Living in a digital world means that digital asset comes up in many contexts. In this blog post, we ask three important questions about digital assets and set out to explain what is it exactly.
A digital asset might sound like a financial term that most of us wouldn’t believe has anything to do with our lives, but in fact, most of us interact with digital assets daily. The movies we stream from Netflix, the documents we work in the cloud, or photos we share – these are our everyday digital assets. They are not to be mistaken with crypto assets, so go over your blockchain terminology for business leaders. But let’s not rush ahead of things and start from the very beginning.
What is a digital asset?
While ‘digital assets’ are the youngest asset category, it is an established one and predates cryptocurrencies by at least a decade. Somewhat surprisingly there is no commonly accepted definition of what a ‘digital asset’ is. Let us try and unpack it.
The first part of the term ‘digital’ is usually defined as: ‘electronic technology that generates, stores, and processes data in terms of two states: positive (expressed as number 1) and non-positive (expressed as number 0)’ and does not present a problem. There is no uncertainty about it. The second part of the term ‘asset’ is generally understood as ‘something of value’ and this can be open to interpretation as ‘value’ is subjective.
1. It is self-contained, i.e. a complete store of value on its own inside digital environments
2. It is uniquely identifiable, otherwise, it is not possible to trade it
3. It has value, which is the fundamental reason why someone would want to acquire such a digital asset in the first place.
4. It does not include any underlying non-digital asset or liability (unless also digital).
The last attribute means that from a legal perspective a photo of an oil painting i.e. a digital asset does not give its holder the right or interest in the painting itself. Alternatively, tokens representing fractions of assets such as real estate or art are worthless without a legal contract that gives those tokens bearer rights over the underlying assets.
Is Bitcoin a digital asset?
Let’s apply the above framework to Bitcoin.
1. Bitcoin is self-sufficient i.e. it does not need any other contracts or assets to back its value. It is a native coin of the eponymous blockchain network and represents a cryptographically secure digital store of value recorded on a distributed ledger.
2. Bitcoins are fungible and thus do not have unique identities. However, Bitcoin balances are stored in uniquely identifiable ‘unspent transaction outputs’ that can only be spent by the owner of the recipient address.
3. Bitcoin has value because it is (i) an investment in a scarce digital commodity with an ever increasing adoption and network effect (ii) an instrument of value transfer to anybody anywhere in the world in a and censorship-resistant, pseudonymous and cost-effective way.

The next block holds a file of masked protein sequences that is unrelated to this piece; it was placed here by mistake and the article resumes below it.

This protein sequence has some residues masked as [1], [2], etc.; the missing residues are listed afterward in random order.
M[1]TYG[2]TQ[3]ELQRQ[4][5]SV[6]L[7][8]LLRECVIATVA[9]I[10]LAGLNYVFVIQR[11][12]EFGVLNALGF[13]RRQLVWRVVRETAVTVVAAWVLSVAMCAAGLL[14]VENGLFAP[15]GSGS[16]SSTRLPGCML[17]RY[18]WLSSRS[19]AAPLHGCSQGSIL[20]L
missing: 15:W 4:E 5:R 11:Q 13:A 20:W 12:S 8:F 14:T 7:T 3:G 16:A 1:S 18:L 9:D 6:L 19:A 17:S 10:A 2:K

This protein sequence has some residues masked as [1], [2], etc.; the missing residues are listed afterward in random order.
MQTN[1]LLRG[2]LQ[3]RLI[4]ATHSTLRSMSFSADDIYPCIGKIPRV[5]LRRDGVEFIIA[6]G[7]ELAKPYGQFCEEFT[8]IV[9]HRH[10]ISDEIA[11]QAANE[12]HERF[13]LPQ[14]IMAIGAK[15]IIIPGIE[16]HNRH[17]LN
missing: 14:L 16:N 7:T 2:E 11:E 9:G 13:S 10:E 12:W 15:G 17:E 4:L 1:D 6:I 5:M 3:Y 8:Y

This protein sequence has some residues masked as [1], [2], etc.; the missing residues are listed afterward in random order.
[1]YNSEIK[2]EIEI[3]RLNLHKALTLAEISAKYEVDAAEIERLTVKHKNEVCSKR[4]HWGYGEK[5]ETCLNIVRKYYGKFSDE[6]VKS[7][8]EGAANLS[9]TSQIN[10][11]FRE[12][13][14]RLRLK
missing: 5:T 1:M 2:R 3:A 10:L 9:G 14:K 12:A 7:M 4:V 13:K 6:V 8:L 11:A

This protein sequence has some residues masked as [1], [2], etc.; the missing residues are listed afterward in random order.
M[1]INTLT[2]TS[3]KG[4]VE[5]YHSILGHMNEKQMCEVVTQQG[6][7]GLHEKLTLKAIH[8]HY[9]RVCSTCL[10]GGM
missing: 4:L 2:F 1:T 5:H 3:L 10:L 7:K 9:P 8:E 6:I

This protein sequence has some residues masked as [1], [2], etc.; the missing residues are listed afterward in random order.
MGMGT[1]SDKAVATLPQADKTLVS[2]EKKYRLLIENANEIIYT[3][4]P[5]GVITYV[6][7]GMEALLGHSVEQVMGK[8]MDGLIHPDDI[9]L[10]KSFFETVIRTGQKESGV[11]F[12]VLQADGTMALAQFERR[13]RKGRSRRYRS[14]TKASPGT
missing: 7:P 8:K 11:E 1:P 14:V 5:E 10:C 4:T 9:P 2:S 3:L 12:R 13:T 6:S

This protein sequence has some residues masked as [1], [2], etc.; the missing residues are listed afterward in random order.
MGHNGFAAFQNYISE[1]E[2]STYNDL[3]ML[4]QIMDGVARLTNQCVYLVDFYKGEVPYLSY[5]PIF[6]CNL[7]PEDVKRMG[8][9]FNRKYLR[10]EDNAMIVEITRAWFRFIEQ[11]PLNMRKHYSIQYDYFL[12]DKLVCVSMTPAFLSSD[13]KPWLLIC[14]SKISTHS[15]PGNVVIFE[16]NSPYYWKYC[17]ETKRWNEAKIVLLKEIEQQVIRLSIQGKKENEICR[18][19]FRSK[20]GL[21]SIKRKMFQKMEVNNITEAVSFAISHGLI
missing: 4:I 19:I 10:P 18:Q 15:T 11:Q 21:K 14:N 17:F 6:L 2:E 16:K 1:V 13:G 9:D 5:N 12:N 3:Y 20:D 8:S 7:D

4. Bitcoin does not represent or include any other off-chain assets or assets from other chains.
Bitcoin as a Digital Asset
Based on the above we have confirmed that Bitcoin is a digital asset. Or even more specifically: Bitcoin is a digital commodity from both technical and legal perspectives and can be bought and sold in cash markets or via derivatives such as futures. Indeed in the US, Bitcoin and other ‘virtual currencies’, have been determined to be commodities under the Commodity Exchange Act and are regulated by CFTC.
Obviously, Bitcoin and other cryptocurrencies are just one of many personal digital asset classes which include:
– Personally identifiable information or PII (social security number, address, etc.)
– Other personal information (health records, government filings, etc.)
Financial information and assets (online bank and brokerage accounts and balances)
– Digital content assets (images, video, blogs, etc.)
– User accounts (e.g. a social media account, email account, etc.)
– Domain names and network infrastructure assets (IP addresses for the websites)
– Data packages (e.g. big data and IoT data collections)
– Digital models (e.g. spreadsheets, algorithms, etc.)
– Digital commodities (e.g. cloud server or storage capacity)
– In-game virtual assets (‘skins’, ‘avatars’, etc.)
Governments and corporates add a number of other digital asset classes such as big data, E-governances and artificial intelligence and this taxonomy is constantly growing and changing.
Why are digital assets important?
Digital assets are everywhere and their importance is growing daily. A significant part of our economy is in the digital space. According to the World Economic Forum “Intangible assets, including data, constituted 84%, or $21 trillion, of S&P 500 company value in 2018”. From an economic perspective, digital assets offer practically unlimited growth potential in a sustainable way in a finite and resource-constrained world.
Digital assets such as the internet of things, blockchain, augmented reality and artificial intelligence are already melding with other elements of the fourth industrial revolution such as 5G, robotics, 3D printing, drones into a new economic paradigm. This paradigm calls for a new digital reference asset or ‘digital gold’ which will be a universal benchmark and a store of value. Bitcoin is the best candidate to take this place.
Digital assets are a collection of binary data which are: (i) self-contained, (ii) uniquely identifiable, (iii) have value, and (iv) and do not include any underlying non-digital asset or liability. Digital assets are expected to be the principal driver of sustainable economic growth in the twenty-first century. Bitcoin is a digital asset that is uniquely positioned to become a universal store of value or ‘digital gold’.
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